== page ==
Linked data: recognising entities in your data
- Tech Blog
In 2018 we started experimenting with linked data in our News of the Great War newspaper database. After running some successful tests linking a sample of our newspapers to DBpedia, we wanted to go a step further. The metadata for all hetarchief.be’s newspapers were published as linked data, and we wanted a specific use case to show what you could do with it, e.g. create links from newspaper content. Our search for a project led us to the List of Names (Namenlijst) at the In Flanders Fields Museum.
Which data are we going to link?
The List of Names is a database containing the names of over 500,000 casualties from the First World War, with information such as date and place of birth and death, profession, address, regiment and similar. We wanted to link these names to names in our archive’s newspapers, so we started the project by investigating the best way to link these two data sources together.
The first step: indexing
The first thing to do was index the names in the newspapers to make them quickly and easily searchable, but the questionable quality of the newspaper OCR text complicated this. The accuracy of OCR text depends on how legible the original text is – its quality, clarity, font, colour and contrast. In our case, there were too many recognition errors and the strange and unexpected characters made indexing difficult, so we looked at three techniques to get round the issue.
1. NER tagging
NER software – short for named entity recognition – seeks to locate and classify named entity mentions in unstructured text into pre-defined categories such as people or places, minimising the amount of data to search through. Research by Stanford suggested it would be the most suitable software for our needs, but NER tagging is far from 100% accurate – especially when combined with mistakes in OCR text. So we were still missing lots of names because they weren’t tagged as ‘person’ in the text, but as something else or not at all. We therefore stopped using NER in this project, and tried a second searching strategy instead.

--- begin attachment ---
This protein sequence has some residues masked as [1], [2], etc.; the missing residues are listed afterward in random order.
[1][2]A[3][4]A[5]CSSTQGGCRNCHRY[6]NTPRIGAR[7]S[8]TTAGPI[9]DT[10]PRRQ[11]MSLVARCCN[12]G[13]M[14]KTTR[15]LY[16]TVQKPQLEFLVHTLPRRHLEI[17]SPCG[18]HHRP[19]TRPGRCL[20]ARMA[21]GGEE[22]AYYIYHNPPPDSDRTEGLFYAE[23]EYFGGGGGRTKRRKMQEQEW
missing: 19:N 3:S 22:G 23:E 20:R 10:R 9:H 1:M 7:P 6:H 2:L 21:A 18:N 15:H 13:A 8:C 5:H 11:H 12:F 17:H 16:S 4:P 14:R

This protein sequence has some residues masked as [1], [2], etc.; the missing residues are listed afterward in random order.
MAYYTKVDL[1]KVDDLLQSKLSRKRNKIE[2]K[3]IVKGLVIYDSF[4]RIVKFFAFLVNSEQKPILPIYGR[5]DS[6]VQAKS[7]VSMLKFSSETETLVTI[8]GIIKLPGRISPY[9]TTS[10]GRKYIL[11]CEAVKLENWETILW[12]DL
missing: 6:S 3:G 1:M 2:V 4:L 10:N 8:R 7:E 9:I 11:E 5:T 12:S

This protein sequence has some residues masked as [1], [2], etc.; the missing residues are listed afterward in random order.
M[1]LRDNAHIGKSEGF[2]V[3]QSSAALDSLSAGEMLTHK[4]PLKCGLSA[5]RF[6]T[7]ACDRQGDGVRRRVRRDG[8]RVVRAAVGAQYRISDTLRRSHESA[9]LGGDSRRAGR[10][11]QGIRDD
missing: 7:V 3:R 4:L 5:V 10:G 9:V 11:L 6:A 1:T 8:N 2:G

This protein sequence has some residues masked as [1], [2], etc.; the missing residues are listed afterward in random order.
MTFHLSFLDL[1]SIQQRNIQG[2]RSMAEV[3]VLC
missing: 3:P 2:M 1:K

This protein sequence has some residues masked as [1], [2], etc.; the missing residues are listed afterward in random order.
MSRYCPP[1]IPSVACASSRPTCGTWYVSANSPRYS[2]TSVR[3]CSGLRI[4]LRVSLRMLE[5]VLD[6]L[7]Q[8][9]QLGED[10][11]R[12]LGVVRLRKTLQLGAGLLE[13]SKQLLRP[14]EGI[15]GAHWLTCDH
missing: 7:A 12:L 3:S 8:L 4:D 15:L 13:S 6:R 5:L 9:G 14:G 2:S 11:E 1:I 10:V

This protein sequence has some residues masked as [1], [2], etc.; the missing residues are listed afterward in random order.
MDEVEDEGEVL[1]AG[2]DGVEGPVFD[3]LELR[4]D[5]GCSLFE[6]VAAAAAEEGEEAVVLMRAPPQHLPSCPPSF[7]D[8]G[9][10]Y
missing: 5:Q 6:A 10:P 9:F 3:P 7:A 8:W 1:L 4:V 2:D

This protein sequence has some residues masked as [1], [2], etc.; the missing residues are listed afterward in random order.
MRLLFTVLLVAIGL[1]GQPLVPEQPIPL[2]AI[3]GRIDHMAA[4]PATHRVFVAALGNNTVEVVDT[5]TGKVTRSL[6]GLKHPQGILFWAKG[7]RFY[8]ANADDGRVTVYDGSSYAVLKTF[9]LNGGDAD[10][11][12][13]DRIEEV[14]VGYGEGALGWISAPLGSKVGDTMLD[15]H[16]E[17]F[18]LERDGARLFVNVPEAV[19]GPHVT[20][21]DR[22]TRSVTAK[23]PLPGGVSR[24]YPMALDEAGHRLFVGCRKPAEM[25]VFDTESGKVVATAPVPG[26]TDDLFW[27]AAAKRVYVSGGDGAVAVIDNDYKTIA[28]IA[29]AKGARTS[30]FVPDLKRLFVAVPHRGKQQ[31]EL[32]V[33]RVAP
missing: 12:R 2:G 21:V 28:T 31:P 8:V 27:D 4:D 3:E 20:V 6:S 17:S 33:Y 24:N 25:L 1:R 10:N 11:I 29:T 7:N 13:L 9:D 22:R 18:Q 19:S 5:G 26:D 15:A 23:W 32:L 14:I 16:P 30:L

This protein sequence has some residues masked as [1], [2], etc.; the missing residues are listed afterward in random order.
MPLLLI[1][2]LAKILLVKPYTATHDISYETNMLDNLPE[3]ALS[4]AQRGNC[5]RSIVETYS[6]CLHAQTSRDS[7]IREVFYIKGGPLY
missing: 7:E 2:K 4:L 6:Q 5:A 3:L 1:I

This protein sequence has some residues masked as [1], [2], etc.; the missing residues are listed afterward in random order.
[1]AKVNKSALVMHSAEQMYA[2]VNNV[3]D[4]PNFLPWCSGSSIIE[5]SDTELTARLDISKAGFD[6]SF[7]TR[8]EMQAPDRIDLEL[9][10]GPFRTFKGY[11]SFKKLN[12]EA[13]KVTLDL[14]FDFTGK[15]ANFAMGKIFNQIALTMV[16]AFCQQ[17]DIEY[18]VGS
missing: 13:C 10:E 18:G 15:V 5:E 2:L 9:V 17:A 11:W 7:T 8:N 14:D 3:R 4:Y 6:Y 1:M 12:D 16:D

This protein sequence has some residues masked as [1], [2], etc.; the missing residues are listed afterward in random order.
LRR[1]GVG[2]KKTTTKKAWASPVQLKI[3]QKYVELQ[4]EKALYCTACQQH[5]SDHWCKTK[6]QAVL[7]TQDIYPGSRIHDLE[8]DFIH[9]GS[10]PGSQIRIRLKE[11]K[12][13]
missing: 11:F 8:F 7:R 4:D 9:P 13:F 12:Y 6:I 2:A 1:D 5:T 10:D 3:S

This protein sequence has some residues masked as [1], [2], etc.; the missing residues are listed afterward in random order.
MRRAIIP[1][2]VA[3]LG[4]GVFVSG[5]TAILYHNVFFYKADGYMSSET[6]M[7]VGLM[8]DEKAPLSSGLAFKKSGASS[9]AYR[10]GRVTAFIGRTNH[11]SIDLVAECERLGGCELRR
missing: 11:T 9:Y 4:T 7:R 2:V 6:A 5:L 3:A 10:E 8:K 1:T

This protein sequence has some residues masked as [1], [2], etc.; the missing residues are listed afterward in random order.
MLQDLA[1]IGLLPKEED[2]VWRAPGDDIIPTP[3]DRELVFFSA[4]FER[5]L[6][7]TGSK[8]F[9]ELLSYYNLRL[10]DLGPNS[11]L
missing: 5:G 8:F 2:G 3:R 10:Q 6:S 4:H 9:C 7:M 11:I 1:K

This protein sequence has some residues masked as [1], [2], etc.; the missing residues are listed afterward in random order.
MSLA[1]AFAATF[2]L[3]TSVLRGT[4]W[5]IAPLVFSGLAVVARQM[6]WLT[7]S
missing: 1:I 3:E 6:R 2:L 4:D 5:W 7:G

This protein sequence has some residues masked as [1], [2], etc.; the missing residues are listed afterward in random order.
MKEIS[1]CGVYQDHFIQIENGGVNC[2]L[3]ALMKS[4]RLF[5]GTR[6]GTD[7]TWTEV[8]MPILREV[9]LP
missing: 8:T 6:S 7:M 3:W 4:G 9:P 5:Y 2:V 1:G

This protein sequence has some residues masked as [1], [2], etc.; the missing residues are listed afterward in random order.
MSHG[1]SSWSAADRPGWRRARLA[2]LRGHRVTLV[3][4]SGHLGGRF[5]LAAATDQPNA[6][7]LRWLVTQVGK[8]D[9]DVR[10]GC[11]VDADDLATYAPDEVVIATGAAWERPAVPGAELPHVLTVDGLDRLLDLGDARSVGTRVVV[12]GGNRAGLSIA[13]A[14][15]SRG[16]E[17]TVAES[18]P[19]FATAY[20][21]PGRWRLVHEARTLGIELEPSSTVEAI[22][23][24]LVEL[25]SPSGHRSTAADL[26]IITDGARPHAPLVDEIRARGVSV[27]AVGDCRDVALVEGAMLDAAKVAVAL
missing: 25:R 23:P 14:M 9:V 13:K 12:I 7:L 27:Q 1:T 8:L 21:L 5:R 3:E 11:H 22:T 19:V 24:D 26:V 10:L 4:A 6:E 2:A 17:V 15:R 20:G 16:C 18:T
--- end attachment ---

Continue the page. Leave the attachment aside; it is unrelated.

2. Solr with proximity search
We used texts from our News of the Great War collection for NER tagging, but the List of Names was our starting point in this new strategy. Solr – an open source enterprise search platform – is designed for scalability and fault tolerance, and makes all data quickly searchable. We were particularly interested in its proximity search feature, which creates a greater tolerance for recognising names, e.g. if you search for ‘Jan Janssens’ with a proximity tolerance of one word, ‘Jan Wilfried Janssens’ will also be recognised. It all seemed very promising at first, but this proximity search feature ultimately produced lots of false-positive matches, so wasn’t very suitable for our project. We did keep using Solr, however, because it’s so much faster than other tried-and-tested methods such as binary search and database queries.
3. Solr without proximity search
Once the newspapers had been indexed in Solr, we searched the index for matches with every name in the List of Names. We also searched for variations of these names in case the same person sometimes had a different first name or surname, e.g. with an alternative spelling and/or middle names. The potential matches we found in the newspapers were written to a relational database for further analysis.
Frequently occuring names
This analysis told us that some names – or rather, some combinations of first and family names – appear very frequently. These are names such as: James Street, Richard Wagner, Wilhelm Kaiser, George Lloyd, Karl Marx and Albert Hall, which appear in the List of Names but also have a well-known counterpart. Someone by the name of Richard Wagner died in Henegouwen on 20 November 1917, for example, but the mentions in the newspapers aren’t about the casualty; they’re about the famous composer. Further analysis showed us that it was virtually impossible to link these ‘famous’ casualties mentioned in the newspapers to their corresponding names in the List of Names. So we eliminated anything that appeared too frequently – such as street names, places and famous people – from the list of potential matches, and ended up with 152,614 links for 556 commonly occurring names.
All these actions led to us finding 110,000 matches for people with the same first and family name in both the List of Names and the newspapers from the News of the Great War collection (from the 500,000 people in the List of Names), with some people appearing several times in different newspapers. We also found 1.1 million potential links between the List of Names and mentions in the News of the Great War newspapers. These links appeared on 102,729 of the 274,924 newspaper pages available at News of the Great War (around 37%).
It should be noted that these are only potential links; sharing the same first and family name is no guarantee it’s the same person, as we saw with Richard Wagner. That’s why we also take other factors into account, such as date of birth, before publishing links with the List of Names.